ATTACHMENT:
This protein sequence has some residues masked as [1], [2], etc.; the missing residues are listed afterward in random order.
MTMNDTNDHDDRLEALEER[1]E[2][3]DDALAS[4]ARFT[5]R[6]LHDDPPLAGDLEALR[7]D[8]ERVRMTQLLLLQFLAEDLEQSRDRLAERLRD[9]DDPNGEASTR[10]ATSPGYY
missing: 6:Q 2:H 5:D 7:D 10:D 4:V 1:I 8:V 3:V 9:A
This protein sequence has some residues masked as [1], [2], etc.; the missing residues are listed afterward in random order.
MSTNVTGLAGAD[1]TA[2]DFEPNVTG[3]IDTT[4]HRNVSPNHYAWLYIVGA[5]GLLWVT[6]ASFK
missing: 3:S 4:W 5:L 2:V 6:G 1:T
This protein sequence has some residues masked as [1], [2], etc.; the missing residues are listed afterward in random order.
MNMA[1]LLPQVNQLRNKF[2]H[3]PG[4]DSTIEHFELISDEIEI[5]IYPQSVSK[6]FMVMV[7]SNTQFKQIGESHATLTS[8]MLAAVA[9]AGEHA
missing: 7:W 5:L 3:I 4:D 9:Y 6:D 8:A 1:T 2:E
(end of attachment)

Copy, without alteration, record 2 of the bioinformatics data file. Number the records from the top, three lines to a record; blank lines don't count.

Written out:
This protein sequence has some residues masked as [1], [2], etc.; the missing residues are listed afterward in random order.
MSTNVTGLAGAD[1]TA[2]DFEPNVTG[3]IDTT[4]HRNVSPNHYAWLYIVGA[5]GLLWVT[6]ASFK
missing: 3:S 4:W 5:L 2:V 6:G 1:T